Whenever we envision a world without war, without prisons, without capitalism, we are producing speculative fiction. Organizers and activists envision and try to create such worlds all the time. Walidah Imarisha and adrienne maree brown have brought 20 of them together in the first anthology of short stories to explore the connections between radical speculative fiction and movements for social change. The visionary tales of Octavia's Brood span genres - sci-fi, fantasy, horror, magical realism - but all are united by an attempt to inject a healthy dose of imagination and innovation into our political practice and to try on new ways of understanding ourselves, the world around us, and all the selves and worlds that could be. The collection is rounded off with essays by Tananarive Due and Mumia Abu-Jamal and a preface by Sheree Renée Thomas.
©2015 Walidah Imarisha and adrienne maree brown (This edition 2015 AK Press and the Institute for Anarchist Studios) (P)2016 Audible, Inc.
"Those concerned with justice and liberation must always persuade the mass of people that a better world is possible. Our job begins with speculative fictions that fire society's imagination and its desire for change. In adrienne maree brown and Walidah Imarisha's visionary conception, and by its activist-artists' often stunning acts of creative inception, Octavia's Brood makes for great thinking and damn good reading. The rest will be up to us." (Jeff Chang, author of Who We Be: The Colorization of America)
"Conventional exclamatory phrases don't come close to capturing the essence of what we have here in Octavia's Brood. One part sacred text, one part social movement manual, one part diary of our future selves telling us, 'It's going to be okay, keep working, keep loving.' Our radical imaginations are under siege and this text is the rescue mission. It is the new cornerstone of every class I teach on inequality, justice, and social change.... This is the text we've been waiting for." (Ruha Benjamin, professor of African American studies at Princeton University and author of People's Science: Bodies and Rights on the Stem Cell Frontier)
"Octavia once told me that two things worried her about the future of humanity: The tendency to think hierarchically, and the tendency to place ourselves higher on the hierarchy than others. I think she would be humbled beyond words that the fine, thoughtful writers in this volume have honored her with their hearts and minds. And that in calling for us to consider that hierarchical structure, they are not walking in her shadow, nor standing on her shoulders, but marching at her side." (Steven Barnes, author of Lion's Blood)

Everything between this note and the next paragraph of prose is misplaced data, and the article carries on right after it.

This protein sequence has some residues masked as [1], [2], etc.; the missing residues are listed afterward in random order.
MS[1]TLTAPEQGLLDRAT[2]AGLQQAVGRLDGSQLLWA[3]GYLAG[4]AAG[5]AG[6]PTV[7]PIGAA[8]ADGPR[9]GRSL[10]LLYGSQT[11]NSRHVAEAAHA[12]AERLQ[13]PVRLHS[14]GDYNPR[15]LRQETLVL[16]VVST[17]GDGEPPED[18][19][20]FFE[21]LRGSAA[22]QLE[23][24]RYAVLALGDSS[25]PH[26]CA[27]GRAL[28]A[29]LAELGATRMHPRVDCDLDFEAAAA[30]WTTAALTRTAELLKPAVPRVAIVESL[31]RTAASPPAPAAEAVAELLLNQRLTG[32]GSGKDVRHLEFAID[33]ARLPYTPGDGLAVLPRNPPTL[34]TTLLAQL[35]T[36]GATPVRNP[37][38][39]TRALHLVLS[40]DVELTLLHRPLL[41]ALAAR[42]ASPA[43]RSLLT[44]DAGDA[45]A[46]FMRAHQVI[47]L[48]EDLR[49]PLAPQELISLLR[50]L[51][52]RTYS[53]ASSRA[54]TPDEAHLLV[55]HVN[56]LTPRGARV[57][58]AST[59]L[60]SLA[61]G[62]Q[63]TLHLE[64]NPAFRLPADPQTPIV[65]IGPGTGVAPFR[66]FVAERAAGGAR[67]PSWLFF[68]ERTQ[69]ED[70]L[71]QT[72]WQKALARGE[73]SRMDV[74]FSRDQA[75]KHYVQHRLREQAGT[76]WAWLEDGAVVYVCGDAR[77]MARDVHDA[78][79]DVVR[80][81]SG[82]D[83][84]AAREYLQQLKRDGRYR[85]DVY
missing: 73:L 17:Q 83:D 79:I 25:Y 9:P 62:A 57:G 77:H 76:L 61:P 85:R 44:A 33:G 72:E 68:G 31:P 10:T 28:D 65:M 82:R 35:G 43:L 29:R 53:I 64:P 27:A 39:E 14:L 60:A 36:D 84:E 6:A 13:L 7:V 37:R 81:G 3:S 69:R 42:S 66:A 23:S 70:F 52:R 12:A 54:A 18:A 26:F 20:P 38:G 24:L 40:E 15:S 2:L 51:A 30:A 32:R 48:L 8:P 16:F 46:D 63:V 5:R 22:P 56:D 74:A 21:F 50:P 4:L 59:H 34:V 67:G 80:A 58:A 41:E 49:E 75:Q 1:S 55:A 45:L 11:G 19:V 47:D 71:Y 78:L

I'm Audible's first Editor-at-Large, the host of In Bed with Susie Bright -- and a longtime author, editor, journo, and bookworm. I listen to audio when I'm cooking, playing cards, knitting, going to bed, waking up, driving, and putting other people's kids to bed! My favorite audiobooks, ever, are: "True Grit" and "The Dog of the South."
Octavia Butler would be proud of these writers. Her influence and imagination are all over these stories. "Tragic times do not beg for complexity," an observation in the first story is a terrifyingly topical note on how demagogues take power, one that reminds me of reading her "Parable" series during the white supremacist resurgence of the Nineties. It all felt so on the nose.
The stories are strong throughout and hold up a necessary and vivid mirror to the current political climate while remaining enormously entertaining.
Butler broadened the horizons of science fiction for millions. She grabbed the reins from the predominantly white men filling the shelves and asked what time travel, extra terrestrial contact, and the post-apocalypse could say for her. The children of Octavia that fill this collection, too ask how can speculative fiction bring their needs, their fears into view. And they succeed.